The purpose of this study is to discuss the ongoing increase of female entrepreneurship within a broader context of influencing factors, especially within the division of…

Abstract

Purpose

The purpose of this study is to discuss the ongoing increase of female entrepreneurship within a broader context of influencing factors, especially within the division of work. Talk about the rise and future of self-employment must be linked to the discussion about changes in the structure of occupations, labour markets and regulations and gender. The increase of the service sector and the continuous rise of the liberal professions mirror changes within the category of self-employment. All different items are embedded into a general trend of a growing knowledge society. A fundamental question is how gender matters when investigating these trends. Do we find specific “gender patterns” or will the new chances and risks lead to a greater equality of opportunities? Is the increase of solo self-employment of females driven by the need to earn a living, or is it the result of females taking the risk, e.g., to become more economically independent?

Design/methodology/approach

The paper combines conceptual thoughts on the development of self-employment and gender within stratified modern societies with empirical reflections based on public census data for Germany. The research delves deeper into the different segments of the employment system and connects empirical findings with the theoretical discussion on professional groups in modern capitalist societies.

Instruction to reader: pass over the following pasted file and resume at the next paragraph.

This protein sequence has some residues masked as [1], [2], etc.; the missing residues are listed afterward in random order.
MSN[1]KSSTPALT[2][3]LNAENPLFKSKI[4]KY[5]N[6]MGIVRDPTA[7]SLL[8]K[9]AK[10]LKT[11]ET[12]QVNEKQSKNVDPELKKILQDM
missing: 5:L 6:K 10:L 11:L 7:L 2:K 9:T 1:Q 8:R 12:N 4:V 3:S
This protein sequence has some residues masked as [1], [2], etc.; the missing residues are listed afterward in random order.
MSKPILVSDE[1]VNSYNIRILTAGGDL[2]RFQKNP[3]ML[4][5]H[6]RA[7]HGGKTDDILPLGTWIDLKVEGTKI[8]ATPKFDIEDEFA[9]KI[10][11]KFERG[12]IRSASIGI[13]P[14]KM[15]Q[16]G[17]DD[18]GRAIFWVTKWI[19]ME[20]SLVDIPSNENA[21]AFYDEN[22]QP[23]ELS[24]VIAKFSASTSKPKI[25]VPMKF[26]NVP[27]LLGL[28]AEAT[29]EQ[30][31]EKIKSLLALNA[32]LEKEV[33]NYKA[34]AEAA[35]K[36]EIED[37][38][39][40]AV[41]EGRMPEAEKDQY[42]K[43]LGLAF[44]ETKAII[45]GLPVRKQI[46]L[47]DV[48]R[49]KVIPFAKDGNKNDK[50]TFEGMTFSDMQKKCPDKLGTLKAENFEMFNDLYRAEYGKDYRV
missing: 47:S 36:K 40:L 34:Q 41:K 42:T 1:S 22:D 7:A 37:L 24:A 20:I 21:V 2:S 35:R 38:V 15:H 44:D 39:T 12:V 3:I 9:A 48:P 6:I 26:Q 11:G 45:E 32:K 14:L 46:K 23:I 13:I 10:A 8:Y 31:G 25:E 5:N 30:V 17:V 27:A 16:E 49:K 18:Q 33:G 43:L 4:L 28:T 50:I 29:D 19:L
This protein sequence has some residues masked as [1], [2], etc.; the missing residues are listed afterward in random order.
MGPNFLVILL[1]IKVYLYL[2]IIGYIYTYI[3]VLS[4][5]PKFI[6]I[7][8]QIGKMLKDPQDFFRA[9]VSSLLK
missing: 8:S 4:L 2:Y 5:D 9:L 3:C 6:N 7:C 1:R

Findings

We learn to acknowledge that the rise of self-employment is mostly supported by the rise of micro-firms and solo self-employment, of which especially solo self-employment is a female domain. The independent liberal professions also indicate a significant revival of female labour.

Originality/value

The paper highlights the increasing expansion of self-employment and specific gender patterns within this trend.

Details

Journal of Enterprising Communities: People and Places in the Global Economy, vol. 10 no. 1
Type: Research Article
ISSN: 1750-6204

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Article
Publication date: 6 July 2012

Teemu Kautonen, Ulla Hytti, Dieter Bögenhold and Jarna Heinonen

The purpose of this paper is to analyse the effect of job satisfaction on the intended retirement age of self‐employed and organisationally‐employed white‐collar…